An Adventure in Space and Time
Director: Mark Gatiss
Synopsis: A dramatisation of the creation of Doctor Who in the 1960s.
Overview: Made for the 50th anniversary of Doctor Who, An Adventure in Space and Time tells the story of how this international phenomena about a mad man who travels the universe in a police box came to be. It is a fascinating story about sexism and racism at the BBC in the ’60s which gently morphs into the story of one man’s battle to hold on to a job that he loves.
Doctor Who was the brainchild of Sydney Newman and Verity Lambert (played by Brian Cox and Jessica Raine), a Canadian living in England and his chosen producer for the show, which was originally planned as an education show to fill a gap in programming on Saturday night. The first director chosen for the show was Warris Hussein (Sacha Dhawan), a British-Indian, and the first Doctor was William Hartnell (David Bradley), an actor who was known for playing authority figures and soldiers.
Watching the formation of the show it is hard to imagine that it would grow to be the behemoth it is today. ’60s TV technology is shoddy, clunky stuff and it is incredible to watch the frustrations that went into making a TV show when you couldn’t have more than a few takes of any scene, so if, for example, your lead actor had a habit of flubbing his lines as Hartnell did, you just leave it in and hope for the best.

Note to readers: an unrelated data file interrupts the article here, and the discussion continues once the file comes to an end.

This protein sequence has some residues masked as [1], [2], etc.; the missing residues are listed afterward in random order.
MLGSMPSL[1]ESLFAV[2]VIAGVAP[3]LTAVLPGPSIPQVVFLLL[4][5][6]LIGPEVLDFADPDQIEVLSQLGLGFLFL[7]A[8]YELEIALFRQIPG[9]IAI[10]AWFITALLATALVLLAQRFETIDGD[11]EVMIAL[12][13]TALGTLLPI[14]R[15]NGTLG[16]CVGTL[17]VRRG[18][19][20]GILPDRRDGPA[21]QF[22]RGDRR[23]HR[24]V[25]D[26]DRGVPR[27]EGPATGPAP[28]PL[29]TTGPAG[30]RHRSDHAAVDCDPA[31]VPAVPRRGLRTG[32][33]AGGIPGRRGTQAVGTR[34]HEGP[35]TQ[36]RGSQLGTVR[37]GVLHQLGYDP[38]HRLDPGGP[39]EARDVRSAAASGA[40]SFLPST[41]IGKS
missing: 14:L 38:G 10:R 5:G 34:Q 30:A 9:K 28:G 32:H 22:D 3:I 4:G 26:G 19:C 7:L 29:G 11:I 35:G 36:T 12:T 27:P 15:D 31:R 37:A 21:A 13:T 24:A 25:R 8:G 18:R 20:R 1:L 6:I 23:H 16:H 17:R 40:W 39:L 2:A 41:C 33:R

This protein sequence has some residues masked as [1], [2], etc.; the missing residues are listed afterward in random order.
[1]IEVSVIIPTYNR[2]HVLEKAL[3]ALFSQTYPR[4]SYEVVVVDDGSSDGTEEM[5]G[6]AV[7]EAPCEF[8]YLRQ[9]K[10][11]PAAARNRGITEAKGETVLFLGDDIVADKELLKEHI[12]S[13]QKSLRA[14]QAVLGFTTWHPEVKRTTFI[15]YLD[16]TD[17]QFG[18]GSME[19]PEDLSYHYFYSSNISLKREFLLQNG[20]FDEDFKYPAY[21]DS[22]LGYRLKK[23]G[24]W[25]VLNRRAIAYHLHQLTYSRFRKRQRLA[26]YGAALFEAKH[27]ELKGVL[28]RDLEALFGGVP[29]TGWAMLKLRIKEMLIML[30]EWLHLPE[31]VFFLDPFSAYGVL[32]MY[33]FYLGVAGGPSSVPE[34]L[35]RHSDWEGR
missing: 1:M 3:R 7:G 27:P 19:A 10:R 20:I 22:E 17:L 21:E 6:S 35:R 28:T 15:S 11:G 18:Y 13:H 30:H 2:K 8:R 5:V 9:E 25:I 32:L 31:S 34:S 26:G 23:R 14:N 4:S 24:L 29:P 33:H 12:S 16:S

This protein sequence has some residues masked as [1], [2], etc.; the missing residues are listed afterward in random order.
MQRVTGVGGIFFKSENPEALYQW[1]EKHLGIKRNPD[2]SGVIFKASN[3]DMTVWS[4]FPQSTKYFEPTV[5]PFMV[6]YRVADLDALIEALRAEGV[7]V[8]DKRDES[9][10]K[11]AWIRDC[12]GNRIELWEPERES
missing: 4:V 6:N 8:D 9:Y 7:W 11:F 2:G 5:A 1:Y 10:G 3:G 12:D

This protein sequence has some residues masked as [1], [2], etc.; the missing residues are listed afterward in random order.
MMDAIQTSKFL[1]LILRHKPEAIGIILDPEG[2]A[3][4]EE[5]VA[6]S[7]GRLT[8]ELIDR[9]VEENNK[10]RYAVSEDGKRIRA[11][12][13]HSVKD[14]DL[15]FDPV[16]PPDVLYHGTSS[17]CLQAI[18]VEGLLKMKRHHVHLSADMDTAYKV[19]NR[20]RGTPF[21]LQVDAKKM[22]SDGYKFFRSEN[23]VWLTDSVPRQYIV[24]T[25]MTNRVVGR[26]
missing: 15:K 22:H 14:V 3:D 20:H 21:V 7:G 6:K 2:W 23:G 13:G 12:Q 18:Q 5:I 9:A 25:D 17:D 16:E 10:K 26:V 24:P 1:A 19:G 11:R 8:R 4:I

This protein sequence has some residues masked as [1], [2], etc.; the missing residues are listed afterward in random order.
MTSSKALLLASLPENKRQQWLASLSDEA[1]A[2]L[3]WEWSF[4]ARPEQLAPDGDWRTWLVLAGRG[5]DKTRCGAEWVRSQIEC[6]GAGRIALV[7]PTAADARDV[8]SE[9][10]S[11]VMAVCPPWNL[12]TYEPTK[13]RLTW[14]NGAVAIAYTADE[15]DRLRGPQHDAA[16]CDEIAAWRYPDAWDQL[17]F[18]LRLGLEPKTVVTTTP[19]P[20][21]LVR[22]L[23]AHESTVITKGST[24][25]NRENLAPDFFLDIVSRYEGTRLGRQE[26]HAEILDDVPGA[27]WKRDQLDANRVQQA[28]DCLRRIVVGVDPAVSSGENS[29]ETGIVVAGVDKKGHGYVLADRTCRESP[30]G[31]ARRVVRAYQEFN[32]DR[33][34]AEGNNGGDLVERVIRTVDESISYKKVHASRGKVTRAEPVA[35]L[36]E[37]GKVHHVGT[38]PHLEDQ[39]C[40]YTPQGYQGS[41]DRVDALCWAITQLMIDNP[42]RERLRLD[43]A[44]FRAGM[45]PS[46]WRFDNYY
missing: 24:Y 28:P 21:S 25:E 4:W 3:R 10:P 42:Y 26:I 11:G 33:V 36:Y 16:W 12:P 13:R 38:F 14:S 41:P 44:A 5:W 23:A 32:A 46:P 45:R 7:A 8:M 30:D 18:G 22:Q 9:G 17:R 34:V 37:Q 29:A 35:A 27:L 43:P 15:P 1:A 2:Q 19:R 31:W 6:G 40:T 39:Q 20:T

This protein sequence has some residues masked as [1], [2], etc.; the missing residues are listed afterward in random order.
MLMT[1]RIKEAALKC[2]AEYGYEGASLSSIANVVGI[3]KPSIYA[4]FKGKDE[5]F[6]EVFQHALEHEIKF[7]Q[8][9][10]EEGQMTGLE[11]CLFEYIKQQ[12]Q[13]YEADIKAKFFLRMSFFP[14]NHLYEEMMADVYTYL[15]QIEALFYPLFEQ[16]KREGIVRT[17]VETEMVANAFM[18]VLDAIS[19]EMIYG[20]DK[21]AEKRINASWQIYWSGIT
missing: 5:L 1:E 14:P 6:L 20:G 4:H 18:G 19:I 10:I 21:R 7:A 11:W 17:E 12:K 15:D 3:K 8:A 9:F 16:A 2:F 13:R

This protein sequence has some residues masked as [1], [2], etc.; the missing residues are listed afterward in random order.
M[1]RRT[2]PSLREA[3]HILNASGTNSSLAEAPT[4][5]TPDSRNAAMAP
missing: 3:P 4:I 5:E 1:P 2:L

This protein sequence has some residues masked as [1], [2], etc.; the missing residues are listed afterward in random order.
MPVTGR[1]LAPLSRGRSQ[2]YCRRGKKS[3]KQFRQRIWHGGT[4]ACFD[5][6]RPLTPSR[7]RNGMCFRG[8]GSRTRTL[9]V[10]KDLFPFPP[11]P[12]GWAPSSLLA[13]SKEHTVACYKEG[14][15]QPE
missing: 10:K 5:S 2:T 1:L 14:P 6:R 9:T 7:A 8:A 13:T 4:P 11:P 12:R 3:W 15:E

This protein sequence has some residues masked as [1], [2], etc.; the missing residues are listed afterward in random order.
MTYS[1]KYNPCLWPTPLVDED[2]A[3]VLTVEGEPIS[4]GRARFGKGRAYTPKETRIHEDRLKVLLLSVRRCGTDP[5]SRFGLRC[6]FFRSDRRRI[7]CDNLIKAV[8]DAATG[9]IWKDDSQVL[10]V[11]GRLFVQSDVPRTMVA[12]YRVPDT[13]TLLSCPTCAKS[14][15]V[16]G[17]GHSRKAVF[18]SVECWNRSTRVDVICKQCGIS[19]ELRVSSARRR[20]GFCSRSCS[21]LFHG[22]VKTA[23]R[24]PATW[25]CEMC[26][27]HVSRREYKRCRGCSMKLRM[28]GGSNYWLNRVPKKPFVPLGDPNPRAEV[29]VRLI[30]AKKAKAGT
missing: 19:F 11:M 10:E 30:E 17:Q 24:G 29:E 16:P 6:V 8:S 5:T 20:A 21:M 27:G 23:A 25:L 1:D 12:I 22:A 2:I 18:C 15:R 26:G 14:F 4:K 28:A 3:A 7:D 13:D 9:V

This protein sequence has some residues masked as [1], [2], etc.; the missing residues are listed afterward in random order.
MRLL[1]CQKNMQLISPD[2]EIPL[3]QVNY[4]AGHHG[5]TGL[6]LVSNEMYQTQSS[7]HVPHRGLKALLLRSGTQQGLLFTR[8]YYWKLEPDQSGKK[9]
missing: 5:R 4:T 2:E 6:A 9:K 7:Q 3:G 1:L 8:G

An Adventure in Space and Time begins as one movie and veers into another halfway through. At first we’re watching Verity navigate the sexist as hell BBC in order to make a show that she believes in, and then, about halfway through, our focus changes to Hartnell as he deals with his declining health that is gradually causing more and more problems with filming.
Of course, it is hard to imagine how much enjoyment someone who isn’t a Doctor Who fan would take from this film. It is well made, written by the incomparable Mark Gatiss and boasts a wonderful cast giving fantastic performances, but if you don’t have a pre-knowledge of the people involved maybe this will be pointless. Maybe you need to watch all 800-odd Doctor Who episodes first, get a tattoo of the Gallifreyan word for Time Lord on your chest, and bore your wife talking all Who all the time like one of our writers who shall remain nameless (unless you read the byline of this article).
Overall, a great story and a great cultural insight into working for one of the biggest television networks in the world, back when it was the biggest. And also something for when you’re flicking through the channels and you catch a Doctor Who and you think, how does this incredible thing exist? How can something so weird and so fun and so good still be around fifty years later? And that’s when you go back to the start and see how Newman, Lambert, and Hussein made it all happen.